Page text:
I feel like a five year old. Here I am! Look at me! My very first blog! Even though I am an insatiable auto-didact, technology eludes my little brain. As I age I find many more things elude me. It’s ok, I am lucky enough to have most of my wit still. A two year learning curve to create a blog? I can only laugh at myself. I only learn so much from books and the written word. I was on books four and five when I called in a mentor. (Thank you, Mimi!) I hope to be patient with myself while I get my blog up and running. Mimi was very patient with me.
I write some poetry, some fiction, and these little essays about things in our society that bother me, like Big Food, Big Agriculture, Big Medicine, Big Pharmaceutical, Big Industry, Big Banking, Big Business and other bigs, and smaller more local things like real food, homelessness, volunteering, self health care, gardening, cooking, recipes, and parenting. Most of these irritants were supposed to have been fixed in my lifetime – yes, I fly a hippie flag – but it seems they’ve gotten worse. Frankly, because the silliest things aren’t fixed yet, I’m a little cranky. I’m here to tell the truth from my point of view. I read widely across many disciplines and genres and am also a woman of age who has earned the right to voice my concerns in this world, I am taking advantage of what technology sinks into my little brain to expound upon those thoughts. Being a woman of age I remember the old ways of my grandmothers as I see the new age unfold. Many of the old ways can be adapted to the new ways. Not all the old ways should be abandoned. Not all the new ways should be implemented. It’s a delicate balance.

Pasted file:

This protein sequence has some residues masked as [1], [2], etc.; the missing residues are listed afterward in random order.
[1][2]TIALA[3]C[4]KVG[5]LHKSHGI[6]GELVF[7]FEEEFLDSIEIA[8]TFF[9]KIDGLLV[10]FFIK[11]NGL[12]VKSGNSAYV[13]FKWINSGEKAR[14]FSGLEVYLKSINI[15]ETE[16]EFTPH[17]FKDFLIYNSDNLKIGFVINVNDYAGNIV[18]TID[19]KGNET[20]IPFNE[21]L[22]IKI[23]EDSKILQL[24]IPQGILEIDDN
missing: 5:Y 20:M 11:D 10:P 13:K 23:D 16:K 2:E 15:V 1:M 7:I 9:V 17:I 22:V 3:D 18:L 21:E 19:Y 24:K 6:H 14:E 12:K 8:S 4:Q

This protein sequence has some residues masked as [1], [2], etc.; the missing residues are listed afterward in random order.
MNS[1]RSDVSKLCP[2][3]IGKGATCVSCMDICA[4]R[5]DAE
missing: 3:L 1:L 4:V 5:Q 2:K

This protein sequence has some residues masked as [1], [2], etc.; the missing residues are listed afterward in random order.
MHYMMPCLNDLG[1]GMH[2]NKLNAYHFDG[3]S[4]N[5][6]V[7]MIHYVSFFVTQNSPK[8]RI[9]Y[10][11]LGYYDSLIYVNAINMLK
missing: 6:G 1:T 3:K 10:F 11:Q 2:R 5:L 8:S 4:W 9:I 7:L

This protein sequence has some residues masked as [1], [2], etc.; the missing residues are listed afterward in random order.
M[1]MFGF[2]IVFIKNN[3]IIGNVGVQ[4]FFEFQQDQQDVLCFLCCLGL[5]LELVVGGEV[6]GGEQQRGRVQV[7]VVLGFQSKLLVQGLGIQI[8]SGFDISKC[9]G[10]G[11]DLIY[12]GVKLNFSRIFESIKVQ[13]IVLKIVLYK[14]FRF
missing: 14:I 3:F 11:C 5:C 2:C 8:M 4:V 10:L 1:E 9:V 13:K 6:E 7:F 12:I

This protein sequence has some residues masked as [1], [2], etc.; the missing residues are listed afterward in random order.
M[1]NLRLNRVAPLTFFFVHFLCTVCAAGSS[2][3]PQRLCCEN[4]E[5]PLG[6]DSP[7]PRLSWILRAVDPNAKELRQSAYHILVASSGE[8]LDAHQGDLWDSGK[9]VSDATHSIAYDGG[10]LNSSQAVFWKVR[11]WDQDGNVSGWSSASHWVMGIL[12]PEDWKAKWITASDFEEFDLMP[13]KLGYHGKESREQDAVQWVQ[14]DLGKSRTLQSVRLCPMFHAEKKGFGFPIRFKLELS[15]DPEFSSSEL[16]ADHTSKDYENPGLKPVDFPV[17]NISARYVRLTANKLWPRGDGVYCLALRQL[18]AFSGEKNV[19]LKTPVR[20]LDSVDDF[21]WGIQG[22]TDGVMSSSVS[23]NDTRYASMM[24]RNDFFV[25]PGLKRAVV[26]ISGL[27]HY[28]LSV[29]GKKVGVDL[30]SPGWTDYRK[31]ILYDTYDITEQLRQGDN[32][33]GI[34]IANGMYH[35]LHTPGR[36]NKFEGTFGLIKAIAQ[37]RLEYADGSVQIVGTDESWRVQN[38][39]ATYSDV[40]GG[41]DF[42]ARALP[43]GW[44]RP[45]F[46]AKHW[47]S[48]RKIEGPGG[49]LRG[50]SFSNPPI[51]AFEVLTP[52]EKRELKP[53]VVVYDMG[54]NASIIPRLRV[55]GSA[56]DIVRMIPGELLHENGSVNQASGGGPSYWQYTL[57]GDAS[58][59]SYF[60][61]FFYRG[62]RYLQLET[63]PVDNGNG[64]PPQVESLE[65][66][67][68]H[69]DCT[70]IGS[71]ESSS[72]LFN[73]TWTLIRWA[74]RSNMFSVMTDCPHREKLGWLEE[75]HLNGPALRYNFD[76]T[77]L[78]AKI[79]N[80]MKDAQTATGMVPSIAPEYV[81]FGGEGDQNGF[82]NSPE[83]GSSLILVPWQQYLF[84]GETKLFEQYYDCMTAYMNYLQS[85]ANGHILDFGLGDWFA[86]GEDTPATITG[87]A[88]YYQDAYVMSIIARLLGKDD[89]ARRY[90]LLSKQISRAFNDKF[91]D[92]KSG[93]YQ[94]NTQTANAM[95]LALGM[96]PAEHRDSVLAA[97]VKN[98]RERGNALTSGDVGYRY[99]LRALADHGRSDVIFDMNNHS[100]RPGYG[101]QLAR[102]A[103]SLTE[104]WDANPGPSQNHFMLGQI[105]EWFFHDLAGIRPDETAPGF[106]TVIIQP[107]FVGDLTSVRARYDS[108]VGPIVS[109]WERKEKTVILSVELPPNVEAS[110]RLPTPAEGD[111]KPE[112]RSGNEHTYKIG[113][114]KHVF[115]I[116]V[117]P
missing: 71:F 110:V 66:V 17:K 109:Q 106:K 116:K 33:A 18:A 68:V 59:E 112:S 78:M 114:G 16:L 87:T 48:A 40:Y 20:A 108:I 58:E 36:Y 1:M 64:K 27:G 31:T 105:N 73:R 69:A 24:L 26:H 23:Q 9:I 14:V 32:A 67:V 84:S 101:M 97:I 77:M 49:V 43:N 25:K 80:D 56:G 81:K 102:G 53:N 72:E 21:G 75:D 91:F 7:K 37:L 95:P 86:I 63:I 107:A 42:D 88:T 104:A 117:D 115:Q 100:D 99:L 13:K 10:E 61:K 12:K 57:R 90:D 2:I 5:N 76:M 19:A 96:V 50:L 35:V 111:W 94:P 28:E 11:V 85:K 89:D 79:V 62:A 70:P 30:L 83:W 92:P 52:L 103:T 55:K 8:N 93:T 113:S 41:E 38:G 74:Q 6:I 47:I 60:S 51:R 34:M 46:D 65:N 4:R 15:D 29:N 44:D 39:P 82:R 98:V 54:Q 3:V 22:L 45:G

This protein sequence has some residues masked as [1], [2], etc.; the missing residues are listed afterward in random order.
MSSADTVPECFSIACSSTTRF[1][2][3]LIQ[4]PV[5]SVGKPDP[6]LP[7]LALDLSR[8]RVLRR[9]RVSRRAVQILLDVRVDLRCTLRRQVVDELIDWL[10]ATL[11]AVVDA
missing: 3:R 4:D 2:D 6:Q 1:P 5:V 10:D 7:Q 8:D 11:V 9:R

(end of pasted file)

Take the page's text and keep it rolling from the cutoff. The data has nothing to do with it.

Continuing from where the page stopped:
Most of my essays have come from a search for better health. My first major illness I remember was when I was seven: chickenpox. I was very ill for two weeks. Around this same time I had my first dental visits and my first silver-mercury amalgam fillings in my teeth. I’ll detail my host of ills in another post, but this search has made me political by default because so many of our available choices these days are dictated by government and politics. I’ve never liked politics, and still don’t because it makes me angry when another person thinks they can make up rules for me if I’m not hurting anyone and doing my best to help. Some rules make sense, some don’t. Traffic rules make sense because we share the roads: follow the rules, take few risks, watch for fools who are taking risks, pray for safety every mile, and you are likely to have few unsatisfactory experiences. Other rules don’t make so much sense. Common sense seems to have disappeared along with manners. Then, through excruciating experience, the rules can change depending on who you are. Yes, mom told me life is not fair. Will I get over it? Never. I am as good as you, you are as good as me. Unfortunately, money is the great equalizer, and if you have it you get to make more of the rules. If I don’t like the rules I feel it is my duty and responsibility as a citizen of this United States of America for the last almost sixty years, to say what might be changed for the better, even if, especially if, I don’t have money. Guess what? Money is what I don’t have; words are what I do have.
I might rant, I might rave, I might be profane, I may was poetic. I will always, however, be grateful. Rather than blather on in my first introductory post, today I am grateful for: my blog mentor, Mimi and her infinite patience; my own personal computer I do not have to share with any other member of my family; several women blog writers and other female authors whom I enjoy reading and inspire me to use my own voice; water, running, hot and cold; a solid roof; my bed.